I’m fed up with the Hugos. Not the awards themselves, but in the stupid, pointless and vitriolic campaigns by the Puppies – both Sad and Rabid – to swing the vote in a way that in no way serves to promote the work of themselves and their bestest buds.

I suppose I should bung up some links to get you who haven’t been following up to speed: just one second…

Here’s a good overview
And another
Some analysis of their motives
…and what I’ve said previously about writing and politics.

Right. That’s that out of the way. Now here’s my perspective.

I am a man. I’m white. I’m middle class (by upbringing if not by dirty dirty moolah). I’m heterosexual.

I also love reading books by people who aren’t like me.

I love books with black, white, gay, lesbian, intersex, disabled protagonists. I like to read thought-pieces on politics and society, whether left-wing or right-wing – if they’re well-written I’ll read them. Some I might disagree with. Some might make me feel uncomfortable. Some may challenge my preconceptions or just make me massively angry. But how are we to learn if we don’t empathise, don’t explore the lives of others? How are we to grow, to make ourselves stronger if we limit our intake to that which we already know?

There is a place for the kind of fun novels that the Puppies promote. Although I detest the political agenda that seems to dominate their thinking (and what is it but the last fearful grab for power that’s been theirs solely by accident of birth, and now they feel slipping away?) I don’t have a problem with the writing in itself. Unless it’s bad.

But I am fed up with this non-controversy. I am fed up with science-fiction/fantasy being tarred with this pathetic mudslinging. I am fed up of talking about it.

So I am hereby launching my own group. Let us be known as the Joyous Puppies. A group that delights in diversity, who feels that there is room for all members of the writing community to be who the hell they want, to write what the hell they want for the sake of producing great stories.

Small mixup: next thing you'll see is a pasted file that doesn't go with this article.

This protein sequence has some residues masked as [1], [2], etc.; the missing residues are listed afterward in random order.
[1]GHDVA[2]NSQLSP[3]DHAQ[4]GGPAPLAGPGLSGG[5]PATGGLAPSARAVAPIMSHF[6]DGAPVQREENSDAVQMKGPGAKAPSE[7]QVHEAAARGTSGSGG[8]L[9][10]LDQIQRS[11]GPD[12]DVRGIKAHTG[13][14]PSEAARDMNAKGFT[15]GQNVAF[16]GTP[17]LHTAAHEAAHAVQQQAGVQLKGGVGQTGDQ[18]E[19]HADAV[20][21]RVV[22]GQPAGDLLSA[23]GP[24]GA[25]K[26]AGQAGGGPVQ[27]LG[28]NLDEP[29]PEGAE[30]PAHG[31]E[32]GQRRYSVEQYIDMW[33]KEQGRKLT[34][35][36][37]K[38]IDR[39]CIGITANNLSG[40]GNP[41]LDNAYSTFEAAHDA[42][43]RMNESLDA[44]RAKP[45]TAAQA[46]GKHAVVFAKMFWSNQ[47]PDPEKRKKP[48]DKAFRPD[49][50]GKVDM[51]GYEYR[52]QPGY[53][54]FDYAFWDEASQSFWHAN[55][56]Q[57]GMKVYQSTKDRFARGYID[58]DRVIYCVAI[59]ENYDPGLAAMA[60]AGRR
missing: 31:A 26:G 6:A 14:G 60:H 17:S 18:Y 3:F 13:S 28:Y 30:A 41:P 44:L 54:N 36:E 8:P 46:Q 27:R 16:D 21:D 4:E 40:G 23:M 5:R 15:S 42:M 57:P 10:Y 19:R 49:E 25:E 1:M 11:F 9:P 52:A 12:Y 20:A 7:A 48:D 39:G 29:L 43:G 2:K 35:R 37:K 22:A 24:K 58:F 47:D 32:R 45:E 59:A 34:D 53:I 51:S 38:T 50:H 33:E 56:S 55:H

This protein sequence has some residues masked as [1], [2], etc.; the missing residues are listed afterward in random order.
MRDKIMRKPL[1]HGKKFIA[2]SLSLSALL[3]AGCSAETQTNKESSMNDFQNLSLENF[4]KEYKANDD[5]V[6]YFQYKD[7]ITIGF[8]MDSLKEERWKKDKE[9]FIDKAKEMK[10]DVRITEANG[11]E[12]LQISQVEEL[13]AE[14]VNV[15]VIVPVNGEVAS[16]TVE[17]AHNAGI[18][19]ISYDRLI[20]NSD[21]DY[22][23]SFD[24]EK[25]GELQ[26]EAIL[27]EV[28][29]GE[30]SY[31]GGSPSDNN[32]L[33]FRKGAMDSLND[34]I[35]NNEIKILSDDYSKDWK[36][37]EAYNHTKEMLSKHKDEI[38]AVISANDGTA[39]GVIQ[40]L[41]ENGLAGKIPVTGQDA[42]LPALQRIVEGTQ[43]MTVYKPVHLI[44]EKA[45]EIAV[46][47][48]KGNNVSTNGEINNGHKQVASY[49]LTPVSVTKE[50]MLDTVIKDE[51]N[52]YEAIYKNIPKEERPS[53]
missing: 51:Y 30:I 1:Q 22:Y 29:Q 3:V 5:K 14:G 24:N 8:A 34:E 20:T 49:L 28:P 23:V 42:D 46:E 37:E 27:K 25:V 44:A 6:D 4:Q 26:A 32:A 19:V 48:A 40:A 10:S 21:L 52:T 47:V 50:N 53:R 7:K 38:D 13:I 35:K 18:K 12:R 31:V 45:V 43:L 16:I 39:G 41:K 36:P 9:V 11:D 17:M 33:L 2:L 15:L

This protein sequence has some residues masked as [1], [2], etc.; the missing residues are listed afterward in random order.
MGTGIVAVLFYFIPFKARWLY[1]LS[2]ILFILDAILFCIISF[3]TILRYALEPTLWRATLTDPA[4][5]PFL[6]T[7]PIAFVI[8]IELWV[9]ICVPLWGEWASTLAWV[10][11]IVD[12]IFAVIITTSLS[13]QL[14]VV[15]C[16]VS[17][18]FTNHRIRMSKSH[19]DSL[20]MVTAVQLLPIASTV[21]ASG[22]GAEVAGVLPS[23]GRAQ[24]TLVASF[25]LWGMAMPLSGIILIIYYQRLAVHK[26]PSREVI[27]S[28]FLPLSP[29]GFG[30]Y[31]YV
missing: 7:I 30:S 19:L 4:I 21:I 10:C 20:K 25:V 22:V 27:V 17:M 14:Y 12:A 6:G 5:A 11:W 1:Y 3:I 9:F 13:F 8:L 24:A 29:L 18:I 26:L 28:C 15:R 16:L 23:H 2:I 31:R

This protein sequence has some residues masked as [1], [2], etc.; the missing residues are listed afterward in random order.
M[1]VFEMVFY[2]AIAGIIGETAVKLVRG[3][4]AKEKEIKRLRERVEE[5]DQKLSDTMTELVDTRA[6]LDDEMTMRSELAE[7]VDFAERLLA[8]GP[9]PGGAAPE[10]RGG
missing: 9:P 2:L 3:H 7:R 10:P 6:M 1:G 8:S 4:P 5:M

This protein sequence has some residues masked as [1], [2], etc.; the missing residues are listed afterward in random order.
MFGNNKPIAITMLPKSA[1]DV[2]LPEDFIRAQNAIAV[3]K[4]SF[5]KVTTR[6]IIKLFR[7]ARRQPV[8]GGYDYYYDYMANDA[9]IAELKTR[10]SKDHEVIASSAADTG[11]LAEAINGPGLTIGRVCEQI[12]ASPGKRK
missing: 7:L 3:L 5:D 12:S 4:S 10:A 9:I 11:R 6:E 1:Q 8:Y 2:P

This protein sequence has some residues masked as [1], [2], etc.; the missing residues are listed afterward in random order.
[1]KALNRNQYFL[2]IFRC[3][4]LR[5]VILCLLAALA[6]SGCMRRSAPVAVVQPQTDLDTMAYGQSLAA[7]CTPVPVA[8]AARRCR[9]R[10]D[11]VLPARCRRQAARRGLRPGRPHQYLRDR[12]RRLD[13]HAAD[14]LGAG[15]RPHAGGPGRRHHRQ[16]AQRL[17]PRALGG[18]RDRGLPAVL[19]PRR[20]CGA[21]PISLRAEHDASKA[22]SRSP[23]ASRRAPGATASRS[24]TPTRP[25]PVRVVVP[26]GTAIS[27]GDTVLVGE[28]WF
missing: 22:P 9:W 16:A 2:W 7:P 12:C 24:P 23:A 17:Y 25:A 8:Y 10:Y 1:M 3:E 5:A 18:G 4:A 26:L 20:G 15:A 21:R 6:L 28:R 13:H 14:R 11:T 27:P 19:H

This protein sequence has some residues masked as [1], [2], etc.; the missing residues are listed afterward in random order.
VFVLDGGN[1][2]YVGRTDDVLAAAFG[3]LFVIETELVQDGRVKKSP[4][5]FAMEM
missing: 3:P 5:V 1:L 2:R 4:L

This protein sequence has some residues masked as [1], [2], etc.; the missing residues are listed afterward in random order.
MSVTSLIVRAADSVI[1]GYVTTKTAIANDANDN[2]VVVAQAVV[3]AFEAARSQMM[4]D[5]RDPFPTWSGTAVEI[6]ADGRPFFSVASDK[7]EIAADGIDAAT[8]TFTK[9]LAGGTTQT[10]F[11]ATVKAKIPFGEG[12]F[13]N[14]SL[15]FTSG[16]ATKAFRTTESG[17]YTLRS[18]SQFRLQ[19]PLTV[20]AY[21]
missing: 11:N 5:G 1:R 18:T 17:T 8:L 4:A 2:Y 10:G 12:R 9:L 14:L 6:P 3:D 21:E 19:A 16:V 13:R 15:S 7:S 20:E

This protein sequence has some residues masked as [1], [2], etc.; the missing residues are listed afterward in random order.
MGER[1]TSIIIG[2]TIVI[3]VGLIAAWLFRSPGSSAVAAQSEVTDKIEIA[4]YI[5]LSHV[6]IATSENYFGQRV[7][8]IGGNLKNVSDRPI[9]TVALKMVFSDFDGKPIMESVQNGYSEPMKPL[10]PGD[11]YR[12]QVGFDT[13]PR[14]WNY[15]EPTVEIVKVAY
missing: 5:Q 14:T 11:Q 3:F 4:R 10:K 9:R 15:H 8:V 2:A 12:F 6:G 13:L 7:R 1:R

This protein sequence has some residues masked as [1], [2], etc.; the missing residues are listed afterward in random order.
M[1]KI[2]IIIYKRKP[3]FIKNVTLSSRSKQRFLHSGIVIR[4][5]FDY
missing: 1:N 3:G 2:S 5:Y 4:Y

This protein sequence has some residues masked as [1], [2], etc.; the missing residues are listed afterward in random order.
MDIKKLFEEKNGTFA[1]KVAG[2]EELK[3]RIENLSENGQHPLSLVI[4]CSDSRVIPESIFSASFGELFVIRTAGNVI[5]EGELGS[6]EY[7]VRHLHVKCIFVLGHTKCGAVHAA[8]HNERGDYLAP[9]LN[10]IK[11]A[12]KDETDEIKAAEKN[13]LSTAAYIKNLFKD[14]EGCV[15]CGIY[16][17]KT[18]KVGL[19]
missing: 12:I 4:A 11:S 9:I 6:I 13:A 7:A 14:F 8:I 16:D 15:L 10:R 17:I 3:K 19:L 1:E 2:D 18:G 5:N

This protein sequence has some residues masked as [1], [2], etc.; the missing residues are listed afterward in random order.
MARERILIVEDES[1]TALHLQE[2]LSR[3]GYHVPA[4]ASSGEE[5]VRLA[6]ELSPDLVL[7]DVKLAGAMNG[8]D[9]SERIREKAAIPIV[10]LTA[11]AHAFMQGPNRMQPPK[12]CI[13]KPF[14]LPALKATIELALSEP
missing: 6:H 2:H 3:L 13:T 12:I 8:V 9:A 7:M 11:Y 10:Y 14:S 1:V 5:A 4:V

Happy puppy

A joyous puppy. Because it’s all we need

The SFF world has never been in ruder health. Hell, all of writing is in a golden age. Never has there been more diversity; never have I seen more people reading, talking about, loving books. Finally, after years of being a slightly embarrassing secret, readers and writers from all walks of life are stepping out into the sunlight, stretching, and taking a good long look around them.

Let us celebrate all voices. Let us promote authors who don’t have the fortune that we’ve had. Let us read widely; let us learn and be challenged – hell, let us argue passionately about the merits of particular writers on the basis of the work they produce, not what they look like or where they come from.

Let us celebrate a community where there are no hard and fast rules about what we can write or who can join. Let us be open to all.

Let us dance and sings and get drunk and pass out in the dewy grass and wake with blinding hangovers in the blazing sun of an alien world.

Let us reclaim the SFF world for great books and let’s celebrate those books.

Joyous Puppies – saddle up and ride out!